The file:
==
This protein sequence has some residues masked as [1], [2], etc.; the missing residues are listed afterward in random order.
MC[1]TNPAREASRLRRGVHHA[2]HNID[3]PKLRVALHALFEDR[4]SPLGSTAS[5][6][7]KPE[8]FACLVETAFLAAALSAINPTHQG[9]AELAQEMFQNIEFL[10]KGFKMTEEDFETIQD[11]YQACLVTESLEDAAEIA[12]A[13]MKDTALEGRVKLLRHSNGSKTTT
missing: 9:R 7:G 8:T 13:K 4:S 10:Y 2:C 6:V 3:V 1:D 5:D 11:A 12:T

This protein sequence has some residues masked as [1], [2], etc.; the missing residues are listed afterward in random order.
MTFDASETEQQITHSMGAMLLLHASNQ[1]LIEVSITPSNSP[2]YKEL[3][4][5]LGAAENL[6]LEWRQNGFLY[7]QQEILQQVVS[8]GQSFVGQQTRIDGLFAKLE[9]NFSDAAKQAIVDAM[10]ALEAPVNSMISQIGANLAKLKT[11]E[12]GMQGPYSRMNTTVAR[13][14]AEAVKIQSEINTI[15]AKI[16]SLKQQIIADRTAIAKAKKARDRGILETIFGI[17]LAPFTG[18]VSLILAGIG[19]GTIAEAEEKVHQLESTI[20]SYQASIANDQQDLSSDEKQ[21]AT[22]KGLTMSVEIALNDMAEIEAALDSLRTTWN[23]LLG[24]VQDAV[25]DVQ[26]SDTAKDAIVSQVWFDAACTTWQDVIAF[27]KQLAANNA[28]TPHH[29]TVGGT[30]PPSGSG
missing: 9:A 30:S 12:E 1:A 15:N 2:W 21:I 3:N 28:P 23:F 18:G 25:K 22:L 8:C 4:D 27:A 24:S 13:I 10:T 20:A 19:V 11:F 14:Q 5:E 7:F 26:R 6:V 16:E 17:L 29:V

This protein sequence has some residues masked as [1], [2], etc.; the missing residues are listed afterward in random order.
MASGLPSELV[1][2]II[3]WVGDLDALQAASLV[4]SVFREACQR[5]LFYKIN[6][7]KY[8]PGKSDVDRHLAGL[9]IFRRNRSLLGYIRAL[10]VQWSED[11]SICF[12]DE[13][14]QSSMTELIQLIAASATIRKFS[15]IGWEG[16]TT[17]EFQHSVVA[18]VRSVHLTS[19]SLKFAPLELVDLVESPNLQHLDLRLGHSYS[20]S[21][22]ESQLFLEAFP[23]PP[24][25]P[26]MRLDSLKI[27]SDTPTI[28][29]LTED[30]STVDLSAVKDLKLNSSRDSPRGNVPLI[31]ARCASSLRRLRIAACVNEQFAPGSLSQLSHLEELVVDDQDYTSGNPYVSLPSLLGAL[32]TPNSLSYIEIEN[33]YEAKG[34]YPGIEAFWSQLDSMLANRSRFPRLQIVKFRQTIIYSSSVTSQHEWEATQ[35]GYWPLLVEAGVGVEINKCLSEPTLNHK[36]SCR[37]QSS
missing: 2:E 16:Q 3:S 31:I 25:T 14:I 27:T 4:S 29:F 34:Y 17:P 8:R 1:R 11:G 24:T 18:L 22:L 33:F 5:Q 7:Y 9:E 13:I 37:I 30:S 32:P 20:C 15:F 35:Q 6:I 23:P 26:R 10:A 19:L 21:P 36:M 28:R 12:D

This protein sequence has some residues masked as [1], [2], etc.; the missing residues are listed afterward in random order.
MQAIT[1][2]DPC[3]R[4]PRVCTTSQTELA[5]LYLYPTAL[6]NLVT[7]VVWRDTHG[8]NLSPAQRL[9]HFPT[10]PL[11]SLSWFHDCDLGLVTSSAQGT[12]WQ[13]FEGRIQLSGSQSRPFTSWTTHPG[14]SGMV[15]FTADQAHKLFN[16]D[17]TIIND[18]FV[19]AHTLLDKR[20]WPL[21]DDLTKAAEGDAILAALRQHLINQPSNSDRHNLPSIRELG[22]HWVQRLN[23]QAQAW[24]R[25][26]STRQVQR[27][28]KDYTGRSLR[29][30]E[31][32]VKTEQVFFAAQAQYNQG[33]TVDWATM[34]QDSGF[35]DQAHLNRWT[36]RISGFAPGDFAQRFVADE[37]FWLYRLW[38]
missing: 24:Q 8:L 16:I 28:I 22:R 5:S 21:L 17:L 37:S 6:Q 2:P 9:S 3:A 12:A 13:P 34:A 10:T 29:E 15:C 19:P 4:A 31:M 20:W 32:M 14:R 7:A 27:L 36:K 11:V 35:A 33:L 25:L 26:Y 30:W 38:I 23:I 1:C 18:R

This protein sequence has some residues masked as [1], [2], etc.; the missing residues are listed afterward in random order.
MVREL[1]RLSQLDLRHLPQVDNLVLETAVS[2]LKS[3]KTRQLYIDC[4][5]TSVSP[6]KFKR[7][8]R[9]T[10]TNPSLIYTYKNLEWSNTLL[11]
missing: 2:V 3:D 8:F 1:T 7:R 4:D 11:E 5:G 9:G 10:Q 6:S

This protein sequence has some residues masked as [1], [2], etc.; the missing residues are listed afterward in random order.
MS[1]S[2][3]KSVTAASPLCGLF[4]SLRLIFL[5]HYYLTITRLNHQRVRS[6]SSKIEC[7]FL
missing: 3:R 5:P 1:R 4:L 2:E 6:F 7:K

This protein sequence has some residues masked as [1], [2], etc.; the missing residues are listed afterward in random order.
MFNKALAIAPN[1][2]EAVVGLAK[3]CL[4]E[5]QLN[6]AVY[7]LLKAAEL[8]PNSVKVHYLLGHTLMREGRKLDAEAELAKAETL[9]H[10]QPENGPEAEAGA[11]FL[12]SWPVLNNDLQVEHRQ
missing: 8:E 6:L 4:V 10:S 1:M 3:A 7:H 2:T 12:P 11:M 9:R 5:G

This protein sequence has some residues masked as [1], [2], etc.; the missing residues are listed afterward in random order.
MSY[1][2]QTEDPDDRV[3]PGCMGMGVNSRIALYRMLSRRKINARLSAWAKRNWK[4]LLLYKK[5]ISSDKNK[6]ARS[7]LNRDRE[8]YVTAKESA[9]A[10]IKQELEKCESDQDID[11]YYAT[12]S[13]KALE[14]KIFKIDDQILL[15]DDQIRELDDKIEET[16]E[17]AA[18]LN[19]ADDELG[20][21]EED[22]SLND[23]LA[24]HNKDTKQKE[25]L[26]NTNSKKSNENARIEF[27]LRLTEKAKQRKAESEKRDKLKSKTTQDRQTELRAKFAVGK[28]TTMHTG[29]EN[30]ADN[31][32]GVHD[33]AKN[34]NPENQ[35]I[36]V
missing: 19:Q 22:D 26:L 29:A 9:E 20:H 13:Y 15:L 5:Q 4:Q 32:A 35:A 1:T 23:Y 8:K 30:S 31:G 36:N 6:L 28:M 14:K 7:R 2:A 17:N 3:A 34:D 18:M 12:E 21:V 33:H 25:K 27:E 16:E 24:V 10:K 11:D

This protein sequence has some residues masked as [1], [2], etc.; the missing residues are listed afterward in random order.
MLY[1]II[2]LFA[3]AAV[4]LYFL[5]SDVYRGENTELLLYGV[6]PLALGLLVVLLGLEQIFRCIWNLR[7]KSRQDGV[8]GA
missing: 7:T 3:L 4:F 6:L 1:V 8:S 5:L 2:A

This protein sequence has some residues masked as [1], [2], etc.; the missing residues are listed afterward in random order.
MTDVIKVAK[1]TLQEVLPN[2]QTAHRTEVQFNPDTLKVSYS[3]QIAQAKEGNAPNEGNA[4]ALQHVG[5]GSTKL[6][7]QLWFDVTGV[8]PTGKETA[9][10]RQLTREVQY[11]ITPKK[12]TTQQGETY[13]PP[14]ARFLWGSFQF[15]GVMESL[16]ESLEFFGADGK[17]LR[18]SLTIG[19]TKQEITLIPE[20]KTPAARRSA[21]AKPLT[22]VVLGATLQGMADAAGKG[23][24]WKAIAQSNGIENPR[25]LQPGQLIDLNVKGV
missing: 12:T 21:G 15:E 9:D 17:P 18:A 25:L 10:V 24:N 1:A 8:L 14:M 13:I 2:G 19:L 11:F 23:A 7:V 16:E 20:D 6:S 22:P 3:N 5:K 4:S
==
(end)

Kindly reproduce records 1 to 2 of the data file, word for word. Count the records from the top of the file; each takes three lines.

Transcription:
This protein sequence has some residues masked as [1], [2], etc.; the missing residues are listed afterward in random order.
MC[1]TNPAREASRLRRGVHHA[2]HNID[3]PKLRVALHALFEDR[4]SPLGSTAS[5][6][7]KPE[8]FACLVETAFLAAALSAINPTHQG[9]AELAQEMFQNIEFL[10]KGFKMTEEDFETIQD[11]YQACLVTESLEDAAEIA[12]A[13]MKDTALEGRVKLLRHSNGSKTTT
missing: 9:R 7:G 8:T 13:K 4:S 10:Y 2:C 6:V 3:V 1:D 5:D 11:A 12:T

This protein sequence has some residues masked as [1], [2], etc.; the missing residues are listed afterward in random order.
MTFDASETEQQITHSMGAMLLLHASNQ[1]LIEVSITPSNSP[2]YKEL[3][4][5]LGAAENL[6]LEWRQNGFLY[7]QQEILQQVVS[8]GQSFVGQQTRIDGLFAKLE[9]NFSDAAKQAIVDAM[10]ALEAPVNSMISQIGANLAKLKT[11]E[12]GMQGPYSRMNTTVAR[13][14]AEAVKIQSEINTI[15]AKI[16]SLKQQIIADRTAIAKAKKARDRGILETIFGI[17]LAPFTG[18]VSLILAGIG[19]GTIAEAEEKVHQLESTI[20]SYQASIANDQQDLSSDEKQ[21]AT[22]KGLTMSVEIALNDMAEIEAALDSLRTTWN[23]LLG[24]VQDAV[25]DVQ[26]SDTAKDAIVSQVWFDAACTTWQDVIAF[27]KQLAANNA[28]TPHH[29]TVGGT[30]PPSGSG
missing: 9:A 30:S 12:E 1:A 15:N 2:W 21:I 3:N 28:P 23:F 18:G 25:K 22:L 8:C 4:D 27:A 24:S 13:I 10:T 20:A 19:V 11:F 14:Q 5:E 7:F 26:R 6:V 16:E 17:L 29:V